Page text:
Schools Almost Out… What Are You Doing This Summer?

Schools out… now what…

In just a couple weeks school will be out. Students will have the summer free until school starts again in the fall.  Students are left with the perpetual dilemma of how to spend all that free time.  Here are a few suggestions:

1)      Work.  Let’s assume there will be 50 working days this summer.  50 days at 8 hours per day is about 400 hours of work.  At $7 per hour that adds up to about $2,800 (before taxes) income.  Even better is finding where to work.  Mowing lawns and watching swimmers is nice, but it doesn’t give much real world experience.  Working in retail, or a business, might give you the opportunity to see how a business works.  This ultimately will be worth much more to you than the money you earn. Aim for these jobs.  Ask questions.  Bosses will not be threatened by a high school kid.  Use it to your advantage.

2)      Start a blog or a youtube channel.  Unless you have a bunch of idiotic friends you can convince to crash their skateboards – you need to think about what you will put on these.  How are your writing skills?  Are you interested in anything?  Are you good at anything?  Do something about it.  Writing a blog is a great way to get writing experience – and anyone can do it.  Even if you watch movies – write reviews.  Hanging at the mall?  Write posts about what fashions are appearing in each of the stores.  Caring for dogs?  Start a page with hints and tips.  Even at a young age you should have plenty of knowledge to write about something. Try wordpress or blogger for free blogs.  Youtube offers another outlet.  Changing the taillight on your mom’s van?  Record a youtube video and post it so other will learn.  Blogging and creating youtube videos will enhance your writing and presentation skills.  This will help you in any job.  Doing these about items you enjoy won’t be a chore.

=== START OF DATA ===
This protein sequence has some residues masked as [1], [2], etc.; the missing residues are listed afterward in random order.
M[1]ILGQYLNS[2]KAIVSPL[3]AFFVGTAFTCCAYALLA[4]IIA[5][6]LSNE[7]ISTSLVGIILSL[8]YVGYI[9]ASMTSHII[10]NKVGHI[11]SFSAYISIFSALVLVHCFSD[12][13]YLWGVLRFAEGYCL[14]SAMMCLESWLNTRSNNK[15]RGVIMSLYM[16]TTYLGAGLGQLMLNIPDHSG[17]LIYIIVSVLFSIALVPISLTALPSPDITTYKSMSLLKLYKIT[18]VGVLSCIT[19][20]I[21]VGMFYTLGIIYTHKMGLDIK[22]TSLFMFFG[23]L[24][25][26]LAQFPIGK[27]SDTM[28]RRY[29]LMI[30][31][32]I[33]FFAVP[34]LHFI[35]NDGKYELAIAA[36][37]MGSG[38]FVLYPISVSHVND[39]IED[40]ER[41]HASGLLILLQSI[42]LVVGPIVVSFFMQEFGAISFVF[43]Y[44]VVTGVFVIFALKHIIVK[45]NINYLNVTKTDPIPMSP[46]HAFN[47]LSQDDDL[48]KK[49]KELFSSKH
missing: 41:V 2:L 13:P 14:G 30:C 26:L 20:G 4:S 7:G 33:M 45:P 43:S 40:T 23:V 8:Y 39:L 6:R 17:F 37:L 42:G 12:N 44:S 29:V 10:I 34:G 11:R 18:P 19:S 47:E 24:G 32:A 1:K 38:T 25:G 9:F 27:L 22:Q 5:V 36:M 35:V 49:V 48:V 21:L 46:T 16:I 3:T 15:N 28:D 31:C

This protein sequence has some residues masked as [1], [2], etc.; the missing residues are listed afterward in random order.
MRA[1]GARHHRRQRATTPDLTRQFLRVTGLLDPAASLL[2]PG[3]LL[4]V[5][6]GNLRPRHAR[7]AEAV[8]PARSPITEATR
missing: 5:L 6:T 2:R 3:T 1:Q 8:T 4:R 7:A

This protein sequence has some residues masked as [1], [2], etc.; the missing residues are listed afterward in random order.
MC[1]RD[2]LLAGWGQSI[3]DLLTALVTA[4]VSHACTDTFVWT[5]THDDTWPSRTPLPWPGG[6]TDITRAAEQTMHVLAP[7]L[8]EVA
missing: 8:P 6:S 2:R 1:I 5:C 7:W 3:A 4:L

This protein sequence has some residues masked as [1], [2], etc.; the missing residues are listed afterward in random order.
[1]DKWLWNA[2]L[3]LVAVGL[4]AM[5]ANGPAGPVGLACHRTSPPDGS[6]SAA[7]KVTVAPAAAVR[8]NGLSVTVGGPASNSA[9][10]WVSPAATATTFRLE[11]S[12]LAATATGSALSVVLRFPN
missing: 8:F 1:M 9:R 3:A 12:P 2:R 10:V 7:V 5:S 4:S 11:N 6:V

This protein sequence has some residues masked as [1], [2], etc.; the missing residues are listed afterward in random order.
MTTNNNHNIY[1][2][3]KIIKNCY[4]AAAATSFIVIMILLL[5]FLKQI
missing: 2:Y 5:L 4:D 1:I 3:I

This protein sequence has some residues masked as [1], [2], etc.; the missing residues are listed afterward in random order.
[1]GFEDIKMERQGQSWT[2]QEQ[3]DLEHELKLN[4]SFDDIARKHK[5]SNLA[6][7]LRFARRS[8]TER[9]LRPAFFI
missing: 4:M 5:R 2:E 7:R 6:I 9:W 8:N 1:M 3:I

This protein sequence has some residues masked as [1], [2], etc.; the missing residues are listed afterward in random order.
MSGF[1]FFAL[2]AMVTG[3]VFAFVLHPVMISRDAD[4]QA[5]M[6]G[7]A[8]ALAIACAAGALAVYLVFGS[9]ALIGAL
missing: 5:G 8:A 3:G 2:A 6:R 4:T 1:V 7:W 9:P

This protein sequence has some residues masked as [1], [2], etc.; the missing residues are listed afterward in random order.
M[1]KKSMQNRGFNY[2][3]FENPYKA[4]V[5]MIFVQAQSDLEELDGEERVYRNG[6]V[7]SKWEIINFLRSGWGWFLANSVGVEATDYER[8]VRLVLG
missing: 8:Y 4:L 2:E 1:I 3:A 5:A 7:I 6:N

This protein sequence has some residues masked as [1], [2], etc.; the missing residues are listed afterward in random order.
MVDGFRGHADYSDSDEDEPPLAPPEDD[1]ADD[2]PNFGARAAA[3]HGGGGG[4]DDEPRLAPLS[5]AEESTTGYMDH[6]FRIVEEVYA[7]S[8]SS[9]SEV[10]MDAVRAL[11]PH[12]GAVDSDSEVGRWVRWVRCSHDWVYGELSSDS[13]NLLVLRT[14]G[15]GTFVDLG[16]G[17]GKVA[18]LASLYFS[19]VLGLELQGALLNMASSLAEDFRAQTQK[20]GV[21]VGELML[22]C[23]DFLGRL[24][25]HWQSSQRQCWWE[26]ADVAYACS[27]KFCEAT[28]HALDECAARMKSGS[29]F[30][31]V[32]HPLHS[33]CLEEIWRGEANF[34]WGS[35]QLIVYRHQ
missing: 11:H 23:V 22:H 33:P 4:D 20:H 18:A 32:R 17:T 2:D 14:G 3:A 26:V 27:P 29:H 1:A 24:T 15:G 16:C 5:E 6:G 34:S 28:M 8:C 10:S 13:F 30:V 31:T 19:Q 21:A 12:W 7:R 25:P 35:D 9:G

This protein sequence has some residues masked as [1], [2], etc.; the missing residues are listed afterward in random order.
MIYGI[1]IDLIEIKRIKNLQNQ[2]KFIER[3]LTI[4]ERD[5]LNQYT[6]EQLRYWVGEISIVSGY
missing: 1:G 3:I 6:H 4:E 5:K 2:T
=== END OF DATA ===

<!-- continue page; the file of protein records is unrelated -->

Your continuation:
3)      Find a cause.  If you have time available, find a cause to support.  Humane Society?  Food Banks?  A particular disease?  Get in touch with the local chapter – make sure it is OK for you to represent them – then hit the street and go door to door (work in the organization only if you are not doing manual labor type activities – you want to learn and gain experience here. You can always find manual labor.)  Spread your message door to door and hand out small brochures.  Collect money if you can but don’t try to hard sell everyone – let them give if they want.  The goal here is to overcome shyness, practice making cold calls, accepting rejection, and moving on to the next task.  Just cornering somebody at their door is not a skill for making a living – it is called panhandling.  Getting somebody excited in your product, or your cause, and having them volunteer the money – is a skill.  You can gain this experience for free all summer.  By the end of the summer you will be an asset to any business who hires you.

4)      Make a goal.  Part of the problem with summer is that we have so many days, and no way to spend it.  We wake up each morning and look to be entertained.  The computer, tv, and games seem to satisfy this all for us.  Without a goal to direct our actions that time is wasted.  How big a loss is that?  Compare what you have to what I have as a working adult.  I have about one hour free each day to pursue “me” activities.  If you don’t limit yourself to 8 hours per day – you probably have close to 700-800 hours available over the summer.  If you and I were to pursue the same task, what you could do in one summer would take me about TWO YEARS to accomplish.  Don’t waste this opportunity.

5)      Take a class.  This is dead last on my list – in fact – I don’t really recommend it.  The only reasons I might would be if: 1) You have found your life’s calling and every minute wasted is unbearable, or 2) You are trying to take extra courses in order to graduate from college early.  Otherwise, I think the other opportunities are better uses of your time for the summer.

Hope you have a great one 🙂  Leave some time to get a healthy tan and lots of vitamin D.